Accuracy in Media

President Trump is transfixed by jail, according to the Washington Post.

Prison “is always creeping into” his thoughts. He is “constantly referencing jail or crimes punishable by time inside a cramped cell.”

And if you get on his bad side, he will recommend you be imprisoned, wrote Kyle Swenson of the Post in “The ever-growing list of people Donald Trump says should be jailed.”

This is not about empathy for “two members of his inner circle – Michael Cohen and Paul Manafort – [who] are looking at serious prison sentences. Rather, Trump’s mind is constantly zeroing in on allegations and felonious innuendos related to his enemies. It seems that if you are on the president’s bad side, jail or prison is where you belong.”

The story was prompted by President Trump’s retweet of an image of various players in the Spygate/Clinton email scandal – Robert Mueller, John Podesta, Rod Rosenstein, Hillary Clinton, Huma Abedin, James Clapper, James Comey, former Presidents Obama and Clinton and Eric Holder – behind bars. “Now that Russia collusion is a proven lie, when do the trials for treason begin?” the copy over the picture reads.

The Post asked Trump why he would choose an image of Rosenstein, who is the deputy attorney general in his administration. “He never should have picked a special counsel,” Trump said.

This is standard operating procedure, according to the Post piece.

“Trump generally fires off these claims despite having zero obvious evidence of any actual illegal behavior,” Swenson wrote.

Later, he drove home the same point. “What follows is a by-no-means-complete list of the figures the president has publicly said should be jailed or investigated or has accused of committing high crimes and misdemeanors – allegations that seem to have no basis in reality.”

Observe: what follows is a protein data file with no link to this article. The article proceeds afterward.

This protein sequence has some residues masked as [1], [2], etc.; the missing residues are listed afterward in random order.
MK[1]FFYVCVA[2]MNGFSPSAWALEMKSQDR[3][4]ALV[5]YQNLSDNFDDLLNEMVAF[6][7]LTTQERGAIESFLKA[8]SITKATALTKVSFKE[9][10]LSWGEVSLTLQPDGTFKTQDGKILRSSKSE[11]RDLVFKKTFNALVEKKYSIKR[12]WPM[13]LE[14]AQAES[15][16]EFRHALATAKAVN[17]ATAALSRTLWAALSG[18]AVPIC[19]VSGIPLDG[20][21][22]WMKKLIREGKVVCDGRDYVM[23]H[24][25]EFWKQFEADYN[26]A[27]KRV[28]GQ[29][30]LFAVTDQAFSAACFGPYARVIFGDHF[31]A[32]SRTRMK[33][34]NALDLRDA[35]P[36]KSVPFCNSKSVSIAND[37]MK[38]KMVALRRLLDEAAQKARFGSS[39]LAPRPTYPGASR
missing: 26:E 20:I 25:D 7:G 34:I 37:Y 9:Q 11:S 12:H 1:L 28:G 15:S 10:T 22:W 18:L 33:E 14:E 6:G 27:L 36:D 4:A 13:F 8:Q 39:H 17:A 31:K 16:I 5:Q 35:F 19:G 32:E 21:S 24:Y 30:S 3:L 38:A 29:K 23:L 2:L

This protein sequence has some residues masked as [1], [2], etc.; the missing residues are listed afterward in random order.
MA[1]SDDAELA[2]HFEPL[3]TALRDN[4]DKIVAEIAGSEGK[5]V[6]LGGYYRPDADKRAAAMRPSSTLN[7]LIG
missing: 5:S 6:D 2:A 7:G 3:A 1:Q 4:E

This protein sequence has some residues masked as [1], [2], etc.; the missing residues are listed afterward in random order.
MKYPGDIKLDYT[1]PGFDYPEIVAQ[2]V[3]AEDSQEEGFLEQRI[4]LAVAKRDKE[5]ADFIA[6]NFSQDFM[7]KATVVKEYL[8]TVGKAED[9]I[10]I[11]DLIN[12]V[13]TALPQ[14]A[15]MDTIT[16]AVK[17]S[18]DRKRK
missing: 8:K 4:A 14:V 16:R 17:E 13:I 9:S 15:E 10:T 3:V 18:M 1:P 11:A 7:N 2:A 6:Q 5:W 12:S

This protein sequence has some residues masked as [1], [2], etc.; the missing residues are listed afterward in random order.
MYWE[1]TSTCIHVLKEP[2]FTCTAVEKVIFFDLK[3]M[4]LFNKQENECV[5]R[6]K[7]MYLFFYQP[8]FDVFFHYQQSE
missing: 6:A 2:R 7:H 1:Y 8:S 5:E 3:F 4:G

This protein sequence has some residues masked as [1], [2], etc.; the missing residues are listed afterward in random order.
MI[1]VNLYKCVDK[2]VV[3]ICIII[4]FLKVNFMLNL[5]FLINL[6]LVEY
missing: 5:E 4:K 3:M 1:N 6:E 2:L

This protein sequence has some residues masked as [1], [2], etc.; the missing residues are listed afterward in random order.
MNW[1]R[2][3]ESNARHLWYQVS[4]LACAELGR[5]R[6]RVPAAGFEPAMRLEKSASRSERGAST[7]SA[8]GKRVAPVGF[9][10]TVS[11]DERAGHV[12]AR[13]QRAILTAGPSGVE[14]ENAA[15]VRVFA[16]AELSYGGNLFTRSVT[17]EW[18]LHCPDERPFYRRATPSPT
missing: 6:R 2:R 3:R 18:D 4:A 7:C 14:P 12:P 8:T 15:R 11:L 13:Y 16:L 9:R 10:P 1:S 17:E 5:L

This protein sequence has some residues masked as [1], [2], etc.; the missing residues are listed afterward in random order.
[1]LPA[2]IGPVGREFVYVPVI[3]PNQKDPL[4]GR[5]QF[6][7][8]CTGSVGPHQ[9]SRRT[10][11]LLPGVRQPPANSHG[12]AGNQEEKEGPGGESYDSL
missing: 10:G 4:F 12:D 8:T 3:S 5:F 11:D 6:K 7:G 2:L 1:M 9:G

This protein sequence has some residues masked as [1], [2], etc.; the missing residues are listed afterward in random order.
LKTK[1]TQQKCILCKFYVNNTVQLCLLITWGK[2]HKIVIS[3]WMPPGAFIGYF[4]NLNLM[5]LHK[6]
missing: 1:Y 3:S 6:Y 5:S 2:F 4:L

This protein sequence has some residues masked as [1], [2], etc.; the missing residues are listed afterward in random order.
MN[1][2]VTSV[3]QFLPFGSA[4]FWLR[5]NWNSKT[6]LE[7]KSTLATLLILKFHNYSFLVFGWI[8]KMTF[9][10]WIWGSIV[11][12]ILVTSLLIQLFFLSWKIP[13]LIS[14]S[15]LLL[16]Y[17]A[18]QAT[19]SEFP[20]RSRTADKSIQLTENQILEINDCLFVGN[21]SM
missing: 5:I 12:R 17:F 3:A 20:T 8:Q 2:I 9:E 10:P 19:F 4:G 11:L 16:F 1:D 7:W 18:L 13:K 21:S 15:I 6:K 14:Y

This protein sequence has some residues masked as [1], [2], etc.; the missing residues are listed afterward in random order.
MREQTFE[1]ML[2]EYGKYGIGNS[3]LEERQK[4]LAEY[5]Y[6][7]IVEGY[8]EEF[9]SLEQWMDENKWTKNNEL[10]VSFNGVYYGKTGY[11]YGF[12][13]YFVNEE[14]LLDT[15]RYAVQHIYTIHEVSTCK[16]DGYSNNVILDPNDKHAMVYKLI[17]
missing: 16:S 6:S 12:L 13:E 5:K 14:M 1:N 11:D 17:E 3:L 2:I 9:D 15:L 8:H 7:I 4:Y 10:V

The first person Swenson uses as an example of Trump’s allegations of criminality having no basis in reality is Hillary Clinton. “’Lock her up’ chants are still a fixture at Trump’s rallies,” he wrote. “Just weeks before the presidential election, then-candidate Trump tweeted: “Hillary Clinton should have been prosecuted and should be in jail. Instead, she is running for president in what looks like a rigged election.’”

Swenson admitted Hillary was “an easy target for Trump’s attacks.” From Filegate to Travelgate to stealing china, flatware, rugs and furniture as she departed the White House to creating a homebrew server to avoid Freedom of Information Act requests to accusations of influence peddling, Americans have waited nearly 30 years for the legal hammer to drop on her.

The second example Swenson uses is the Obama administration. Swenson pointed to a tweet last June by Trump that read: “The Obama administration is now accused of trying to give Iran secret access to the financial system of the United States. That is totally illegal.”

Trump’s tweet referred to a Senate report that said the Obama administration secretly sought to sidestep sanctions and give Iran temporary access to the U.S. financial system to withdraw assets and to mislead Congress about the entire affair.

Swenson said Trump also wanted Comey in prison and ordered the Justice Department to prosecute both him and Hillary Clinton and based that accusation on an anonymously sourced New York Times story that has not been confirmed by any other news outlet.

Trump also referred to John Kerry going to Iran to tell the hostile regime there to wait out Trump as having taken part in “illegal meetings.” And he called for the investigation of Andrew McCabe, who was fired from his post as No.2 at the FBI and referred for criminal prosecution by the Senate for allegedly lying to further the investigation into Trump over Russia collusion.

Finally, it took Trump to task over his reaction to Snoop Dogg, the hip-hop legend, pointing a prop gun that fired out a ‘BANG’ sign at a Trump caricature. Trump tweeted: “Can you imagine what the outcry would be if @SnoopDogg, failing career and all, had aimed and fired the gun at President Obama? Jail time!”

The Post wrote, “The president suggested it was a criminal offense.”

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